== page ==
Driving the editor around is now embedded in muscle memory. If you asked me how I just did something clever in the editor (select a block of text and then re-indent according to the language mode), I’d probably have to watch my fingers to tell you the answer.

    Rather than assail your choice in editor (vim vs. emacs), I’ll simply import a rant equivalent by reference: http://en.wikipedia.org/wiki/Editor_war

  2. I first learned vi and emacs in college. I absolutely concur that editing becomes a spinal reflex in these tools :)

    I found the concept of “mode” to take awhile to acclimatize to, having started with MicroEmacs. Actually it was more of a dogmatic hatred of vi for years — eventually I learned to appreciate both.

    Sort of like Mac vs PC, Unix vs VMS etc. They’re all tools with their place and each are interesting in their own right.

    I guess I’ve never truly tapped the code editing capabilities of vi using it mostly for editing scripts and config files on unix; I use Emacs for code (well, actually now I use Notepad++) but it’s probably worth looking into vi further and see what I’ve been missing.

  3. So right! Also, after a while you start wondering how you could ever use such a moloch like Eclipse. Don’t get me wrong: such IDEs are very powerful tools, but in the time Eclipse takes to start up after a reboot, I’ve edited three files with VIM … One more suggestion for learning VIM: type vimtutor in terminal, this will bring up a quite good (builtin, of course ;-) tutorial. That litte script works at least on diverse Linuxes and Snow Leopard.

    P.S.: I am missing the note about Emacs being a quite usable operating system — lacking a proper editor

  4. I use vim to edit C and Python. The choice for indentation in Python is 4 spaces rather than tabs.

    If you’re in the same boat, add these to your .vimrc or _vimrc (in win):

    set tabstop=4 set sw=4 set autoindent set expandtab set softtabstop=4

    Now instead of actually typing 4 spaces in edit mode, just press [tab] which does it for you. Similarly, pressing [backspace] in front of 4 spaces will delete them (if they’re at the beginning of a line). Also, use >> or << in command mode to indent a line. Combine with marking blocks (ma <<’a) or 10>>a for indenting the next 10 lines.

    Macros are your friend (qa @a). Start at the beginning of a line , press qa then records all the keystrokes you would do to transform the line, end with 0j (go to the beginning of the next line), press q again, then 100@a will process the next 100 lines using your defined macro.

    As well as splitting the vim screen into multiple files (:sp filename or :vsp filename then ctrl-w w or ctrl-w W to navigate) vim also has tabs. :tabnew to create a new tab, then gt or gT to move between tabs.

    Like JC said, there are virtually hundreds of commands which will make your life easier. In the 17 years I’ve used it (and vi before that), I’ve probably only scratched the surface. To learn new commands, do check how other people use vim (blogs etc…) or cheatsheets.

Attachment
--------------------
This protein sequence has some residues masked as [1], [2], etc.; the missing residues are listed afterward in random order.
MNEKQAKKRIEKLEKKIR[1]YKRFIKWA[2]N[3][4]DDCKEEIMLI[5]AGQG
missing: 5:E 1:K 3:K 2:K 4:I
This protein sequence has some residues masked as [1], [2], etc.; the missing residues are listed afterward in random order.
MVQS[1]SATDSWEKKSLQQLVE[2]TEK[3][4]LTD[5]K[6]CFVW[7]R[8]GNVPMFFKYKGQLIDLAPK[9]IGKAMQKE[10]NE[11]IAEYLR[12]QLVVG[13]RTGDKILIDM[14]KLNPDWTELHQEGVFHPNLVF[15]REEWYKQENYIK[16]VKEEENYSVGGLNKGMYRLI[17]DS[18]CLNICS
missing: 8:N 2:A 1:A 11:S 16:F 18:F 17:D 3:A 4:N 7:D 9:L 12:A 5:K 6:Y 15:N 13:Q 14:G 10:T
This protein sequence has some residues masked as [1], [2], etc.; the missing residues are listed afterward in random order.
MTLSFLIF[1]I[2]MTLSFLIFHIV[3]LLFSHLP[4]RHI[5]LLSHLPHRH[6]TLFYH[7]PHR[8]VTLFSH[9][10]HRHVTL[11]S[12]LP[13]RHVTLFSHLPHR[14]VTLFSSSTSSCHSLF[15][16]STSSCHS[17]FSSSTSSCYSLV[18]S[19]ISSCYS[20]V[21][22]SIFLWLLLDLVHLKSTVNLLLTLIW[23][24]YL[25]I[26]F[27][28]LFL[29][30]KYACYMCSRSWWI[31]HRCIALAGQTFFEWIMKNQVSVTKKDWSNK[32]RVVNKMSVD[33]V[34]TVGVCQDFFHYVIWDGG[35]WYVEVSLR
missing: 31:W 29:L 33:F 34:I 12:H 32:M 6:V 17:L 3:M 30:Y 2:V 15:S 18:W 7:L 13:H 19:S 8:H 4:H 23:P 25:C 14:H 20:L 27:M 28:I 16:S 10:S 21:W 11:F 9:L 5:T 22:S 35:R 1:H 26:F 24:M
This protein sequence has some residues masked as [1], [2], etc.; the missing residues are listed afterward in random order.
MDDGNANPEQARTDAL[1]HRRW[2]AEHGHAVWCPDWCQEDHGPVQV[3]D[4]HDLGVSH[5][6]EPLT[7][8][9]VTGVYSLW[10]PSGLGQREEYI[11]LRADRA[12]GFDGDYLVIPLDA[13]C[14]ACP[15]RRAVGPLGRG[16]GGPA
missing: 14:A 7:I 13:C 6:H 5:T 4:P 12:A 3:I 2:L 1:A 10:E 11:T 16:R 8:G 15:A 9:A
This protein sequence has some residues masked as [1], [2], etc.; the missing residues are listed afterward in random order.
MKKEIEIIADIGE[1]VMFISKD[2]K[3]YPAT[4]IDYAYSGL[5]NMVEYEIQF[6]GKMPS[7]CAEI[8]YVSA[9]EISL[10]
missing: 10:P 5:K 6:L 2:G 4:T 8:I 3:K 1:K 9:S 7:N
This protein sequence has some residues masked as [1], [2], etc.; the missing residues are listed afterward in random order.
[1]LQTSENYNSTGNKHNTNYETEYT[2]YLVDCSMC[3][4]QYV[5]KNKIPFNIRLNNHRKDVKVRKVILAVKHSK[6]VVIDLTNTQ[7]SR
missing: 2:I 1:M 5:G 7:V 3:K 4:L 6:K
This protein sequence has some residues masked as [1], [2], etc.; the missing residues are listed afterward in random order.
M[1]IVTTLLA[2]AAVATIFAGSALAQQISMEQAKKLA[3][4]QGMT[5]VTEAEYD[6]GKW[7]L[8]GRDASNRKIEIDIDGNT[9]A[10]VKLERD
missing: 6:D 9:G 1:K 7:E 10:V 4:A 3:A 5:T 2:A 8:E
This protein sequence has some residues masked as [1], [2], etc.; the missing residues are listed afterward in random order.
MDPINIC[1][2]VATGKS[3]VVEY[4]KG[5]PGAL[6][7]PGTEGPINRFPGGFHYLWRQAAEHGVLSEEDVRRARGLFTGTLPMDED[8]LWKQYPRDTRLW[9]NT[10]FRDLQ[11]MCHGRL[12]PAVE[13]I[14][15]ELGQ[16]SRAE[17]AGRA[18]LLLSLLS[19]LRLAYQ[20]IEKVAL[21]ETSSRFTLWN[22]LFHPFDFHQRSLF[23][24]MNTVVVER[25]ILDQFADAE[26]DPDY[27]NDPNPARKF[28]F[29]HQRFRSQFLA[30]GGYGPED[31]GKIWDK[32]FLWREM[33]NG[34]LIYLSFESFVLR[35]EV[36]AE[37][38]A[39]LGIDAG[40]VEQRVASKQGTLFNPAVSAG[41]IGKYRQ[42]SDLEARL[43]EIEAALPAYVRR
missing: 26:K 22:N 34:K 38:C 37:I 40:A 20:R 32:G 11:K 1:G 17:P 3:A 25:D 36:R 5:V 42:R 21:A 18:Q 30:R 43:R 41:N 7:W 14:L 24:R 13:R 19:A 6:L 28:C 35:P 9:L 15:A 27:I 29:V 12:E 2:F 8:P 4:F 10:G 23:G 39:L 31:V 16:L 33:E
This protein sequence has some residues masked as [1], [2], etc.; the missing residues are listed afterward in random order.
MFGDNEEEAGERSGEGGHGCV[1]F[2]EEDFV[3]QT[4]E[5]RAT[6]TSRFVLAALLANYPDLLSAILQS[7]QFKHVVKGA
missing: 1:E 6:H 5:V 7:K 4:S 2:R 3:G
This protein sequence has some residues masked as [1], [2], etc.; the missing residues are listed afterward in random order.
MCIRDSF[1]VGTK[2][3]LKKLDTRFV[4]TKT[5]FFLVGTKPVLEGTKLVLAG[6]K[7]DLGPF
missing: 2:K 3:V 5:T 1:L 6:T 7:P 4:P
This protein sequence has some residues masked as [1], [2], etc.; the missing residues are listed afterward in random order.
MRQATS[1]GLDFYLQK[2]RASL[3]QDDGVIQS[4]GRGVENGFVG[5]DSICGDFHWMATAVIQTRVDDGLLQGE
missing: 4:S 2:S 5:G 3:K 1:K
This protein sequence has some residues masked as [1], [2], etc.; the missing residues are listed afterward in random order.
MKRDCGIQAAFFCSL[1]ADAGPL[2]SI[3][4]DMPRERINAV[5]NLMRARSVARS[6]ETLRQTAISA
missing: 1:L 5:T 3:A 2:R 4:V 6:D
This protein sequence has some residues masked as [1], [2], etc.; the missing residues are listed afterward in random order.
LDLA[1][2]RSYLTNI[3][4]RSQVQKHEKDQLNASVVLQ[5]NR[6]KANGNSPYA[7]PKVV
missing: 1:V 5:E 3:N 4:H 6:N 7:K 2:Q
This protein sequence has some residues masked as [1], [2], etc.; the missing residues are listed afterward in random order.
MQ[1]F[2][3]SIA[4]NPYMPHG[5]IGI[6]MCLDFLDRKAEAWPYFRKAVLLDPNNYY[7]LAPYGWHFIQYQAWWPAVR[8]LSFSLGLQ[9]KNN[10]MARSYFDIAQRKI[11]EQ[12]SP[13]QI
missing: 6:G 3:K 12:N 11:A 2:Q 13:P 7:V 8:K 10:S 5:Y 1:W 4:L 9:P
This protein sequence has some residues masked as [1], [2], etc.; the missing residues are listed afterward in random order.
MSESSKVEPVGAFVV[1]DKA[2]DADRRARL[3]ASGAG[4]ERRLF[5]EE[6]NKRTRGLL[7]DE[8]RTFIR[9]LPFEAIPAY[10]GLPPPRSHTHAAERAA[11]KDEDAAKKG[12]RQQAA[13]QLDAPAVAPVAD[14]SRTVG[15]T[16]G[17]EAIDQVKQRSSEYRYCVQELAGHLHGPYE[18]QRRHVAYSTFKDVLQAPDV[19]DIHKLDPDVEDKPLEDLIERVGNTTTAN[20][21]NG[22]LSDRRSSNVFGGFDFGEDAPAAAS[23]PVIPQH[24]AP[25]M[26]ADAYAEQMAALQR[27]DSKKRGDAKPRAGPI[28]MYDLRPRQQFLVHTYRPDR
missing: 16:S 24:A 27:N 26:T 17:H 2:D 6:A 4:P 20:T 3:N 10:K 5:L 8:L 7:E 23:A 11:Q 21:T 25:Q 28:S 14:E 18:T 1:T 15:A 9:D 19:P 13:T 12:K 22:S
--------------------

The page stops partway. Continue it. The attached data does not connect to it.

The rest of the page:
finally, add this to your .vimrc:

    set visualbell

    your colleagues will thank you ;)

    Cheers, Egor

    • In the 17 years I’ve used it (and vi before that), I’ve probably only scratched the surface.

      That’s the weblog post in a nutshell :) – it can be a journey and lifelong commitment, which also explains why vim won’t go away: too many people have internalised it!

  5. I have been using vi(m) for over 20 years. It was probably the one editor you could rely on to be on every unix/linux machine you needed to login to over the network. (ok emacs maybe , though it wasn’t always installed on solaris etc.. out of the box). This always meant a lot as you didn’t have to relearn anything to be productive.

    I have always found big IDE’s like Eclipse to be such resource hogs. And for some reason I am always running on memory constrained systems ;-)

  6. Sad and unambitious, I know, but I stick to nano(!) for basic stuff and geany for GUI stuff. Works for me.

  7. The original code for vi was written by Bill Joy in 1976. “Why do you need a gui if it runs on the command line ? ” ;-)

  8. You’ve probably seen this, but lots of good info at http://vimcasts.org, and the author also has a book that is pretty good (Practical VIM).

    • Thanks, yes. Am leafing through that book once in a while. I like how he doesn’t go overboard with extensions and plugins.

  9. +1 for the Practical VIM book. I’ve used Vim , Vi and Emacs for many years but just yesterday was reading the book to remind myself about using exuberant tags. Very nice when reviewing a large project.

  10. I’ve been using vim for about 6 years now and I still feel that I have a lot to learn. There’s always that one keystroke just discovered that saves so much time. Lately I’ve drawn a lot of good plugin ideas from various dot file repositories like http://vim.spf13.com and https://github.com/skwp/dotfiles Another site that always reminds me there is much more to learn is http://vimgolf.com